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Gregory Warren

Other Cook County Drug Exonerations
On February 4, 2007, 28-year-old Gregory Warren walked out of the back door of a building in the Ida B. Wells public housing development in Chicago, Illinois just as a group of Chicago police officers led by Sgt. Ronald Watts converged on the parking lot.

The officers herded several people, including Warren, from the parking lot into the lobby of the building and began searching them. Before Warren was searched, Watts told him he was going to jail. When Warren asked why, Watts replied, “You’ll see” and handcuffed him.

Watts, accompanied by Officer Alvin Jones, led Warren around a corner where they searched him and found no drugs. They took the cash from his wallet and told Warren his money would be used to buy Popeyes chicken for the officers.

Warren was taken to the police station at 51st Street and Wentworth Avenue where he was handcuffed to a bench. At one point, Watts opened a desk drawer and pulled out what appeared to be drugs and said, “These are yours.” Warren was charged with possession of 60 baggies of heroin.

As the paperwork for his arrest was being filled out, an officer arrived with bags of food from Popeyes, and Watts and the others ate in front of Warren. They offered Warren some of the chicken, but he refused.

On August 16, 2007, Warren pled guilty in Cook County Circuit Court to possession of heroin. He was sentenced to probation for two years.

In 2012, Watts and fellow officer Kallatt Mohammed were caught on tape stealing money from a man they believed was a drug courier, but who was in fact working as a confidential FBI informant. In 2013, Watts and Mohammed pled guilty in U.S. District Court to taking money from the informant. Mohammed was sentenced to 18 months in prison, and Watts was sentenced to 22 months in prison.

Federal prosecutors said Watts “used his position as a sergeant with the Chicago Police Department to shield his own criminal activity from law enforcement scrutiny. He recruited another CPD officer into his crimes, stealing drug money and extorting protection payments from the drug dealers who terrorized the community that he [Watts] had sworn to protect.”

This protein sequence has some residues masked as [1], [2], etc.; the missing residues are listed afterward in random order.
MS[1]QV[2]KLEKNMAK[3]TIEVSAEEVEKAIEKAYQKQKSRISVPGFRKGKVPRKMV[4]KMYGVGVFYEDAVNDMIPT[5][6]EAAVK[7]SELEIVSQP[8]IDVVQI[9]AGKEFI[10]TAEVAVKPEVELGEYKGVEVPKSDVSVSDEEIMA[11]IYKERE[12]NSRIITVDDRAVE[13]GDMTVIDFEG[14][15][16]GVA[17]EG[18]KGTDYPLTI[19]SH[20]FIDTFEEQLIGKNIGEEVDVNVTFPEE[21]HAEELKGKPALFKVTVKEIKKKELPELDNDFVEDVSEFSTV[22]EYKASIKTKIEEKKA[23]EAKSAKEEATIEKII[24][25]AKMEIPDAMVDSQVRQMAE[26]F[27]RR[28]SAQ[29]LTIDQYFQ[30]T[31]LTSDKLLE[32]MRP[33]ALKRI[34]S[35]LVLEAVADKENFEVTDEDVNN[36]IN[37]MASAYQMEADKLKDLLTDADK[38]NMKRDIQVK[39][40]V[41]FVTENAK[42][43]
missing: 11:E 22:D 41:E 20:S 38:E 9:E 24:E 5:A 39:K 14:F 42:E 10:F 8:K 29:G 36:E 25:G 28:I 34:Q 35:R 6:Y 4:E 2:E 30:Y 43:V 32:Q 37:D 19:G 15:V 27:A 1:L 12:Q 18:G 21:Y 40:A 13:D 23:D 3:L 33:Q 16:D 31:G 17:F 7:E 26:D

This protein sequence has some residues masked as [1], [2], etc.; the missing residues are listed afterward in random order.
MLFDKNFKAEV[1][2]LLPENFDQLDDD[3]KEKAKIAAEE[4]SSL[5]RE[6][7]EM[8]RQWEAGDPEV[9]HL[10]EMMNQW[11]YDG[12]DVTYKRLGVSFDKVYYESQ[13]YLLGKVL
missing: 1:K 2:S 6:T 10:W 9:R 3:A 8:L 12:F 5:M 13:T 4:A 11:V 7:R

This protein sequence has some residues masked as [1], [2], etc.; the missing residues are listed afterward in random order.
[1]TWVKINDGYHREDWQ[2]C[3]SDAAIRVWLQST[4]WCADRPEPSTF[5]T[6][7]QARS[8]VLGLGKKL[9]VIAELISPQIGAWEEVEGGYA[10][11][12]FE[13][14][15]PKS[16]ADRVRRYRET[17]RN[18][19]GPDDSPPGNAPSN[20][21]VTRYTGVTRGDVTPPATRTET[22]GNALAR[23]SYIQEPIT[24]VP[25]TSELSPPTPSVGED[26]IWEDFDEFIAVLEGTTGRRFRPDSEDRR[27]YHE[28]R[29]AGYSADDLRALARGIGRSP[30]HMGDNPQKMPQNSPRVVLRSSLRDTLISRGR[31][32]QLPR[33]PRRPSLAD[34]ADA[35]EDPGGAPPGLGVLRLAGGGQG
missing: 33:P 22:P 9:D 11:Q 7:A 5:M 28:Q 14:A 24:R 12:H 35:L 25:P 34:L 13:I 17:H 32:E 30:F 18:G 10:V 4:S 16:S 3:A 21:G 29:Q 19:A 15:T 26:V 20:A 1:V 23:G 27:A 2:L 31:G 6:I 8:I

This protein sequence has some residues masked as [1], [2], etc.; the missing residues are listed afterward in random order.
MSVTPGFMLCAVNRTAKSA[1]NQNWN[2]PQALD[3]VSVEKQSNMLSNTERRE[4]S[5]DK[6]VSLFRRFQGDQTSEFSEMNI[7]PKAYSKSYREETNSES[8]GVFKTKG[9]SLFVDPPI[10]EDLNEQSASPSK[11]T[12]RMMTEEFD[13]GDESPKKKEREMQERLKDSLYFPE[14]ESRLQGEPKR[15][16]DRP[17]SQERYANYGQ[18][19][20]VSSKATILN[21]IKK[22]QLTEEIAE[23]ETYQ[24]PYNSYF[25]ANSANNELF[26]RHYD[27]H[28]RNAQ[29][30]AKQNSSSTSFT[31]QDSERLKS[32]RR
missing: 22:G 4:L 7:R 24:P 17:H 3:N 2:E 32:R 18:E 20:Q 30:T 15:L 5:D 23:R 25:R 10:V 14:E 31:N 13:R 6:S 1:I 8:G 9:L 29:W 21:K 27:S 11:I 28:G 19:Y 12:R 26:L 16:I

In 2006, Ben Baker was convicted twice—once alone and a second time with his wife, Clarissa Glenn, on charges of narcotics possession based on false testimony from Watts. In 2015, Joshua Tepfer, an attorney at the Exoneration Project at the University of Chicago Law School, filed a petition to vacate Baker’s first conviction, citing the corruption of Watts and his unit. The Cook County State’s Attorney’s Office’s Conviction Integrity Unit agreed in January 2016 that Baker’s first conviction should be vacated, and the petition was granted. Later in 2016, a petition filed on behalf of Baker and Glenn also was granted.

In December 2016, Tepfer and attorney Joel Flaxman filed a motion for a new trial on behalf of Lionel White Sr., another defendant who claimed he had been falsely convicted based on the corruption of Watts and his team. “The full known scope of the corrupt, more-than-decade-long criminal enterprise of Sergeant Watts…shows that Sergeant Watts led a tactical team of Chicago police officers that engaged in systematic extortion, bribery, and other related crimes…from as far back as the late 1990s through 2012,” the motion said.

The Cook County State’s Attorney’s Office’s Conviction Integrity Unit agreed that White’s conviction should be vacated and dismissed the charge.

On September 24, 2018, the Cook County State's Attorney's Conviction Integrity Unit dismissed Warren’s conviction. Warren was subsequently granted a certificate of innocence, clearing the way for him to seek compensation from the state of Illinois. He also filed a federal civil rights lawsuit against the city of Chicago.

By 2018, more than 50 convictions tainted by Watts and members of his unit had been dismissed.

– Maurice Possley

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Posting Date: 12/10/2018
Last Updated: 3/31/2019
Most Serious Crime:Drug Possession or Sale
Additional Convictions:
Reported Crime Date:2007
Age at the date of reported crime:28
Contributing Factors:Perjury or False Accusation, Official Misconduct
Did DNA evidence contribute to the exoneration?:No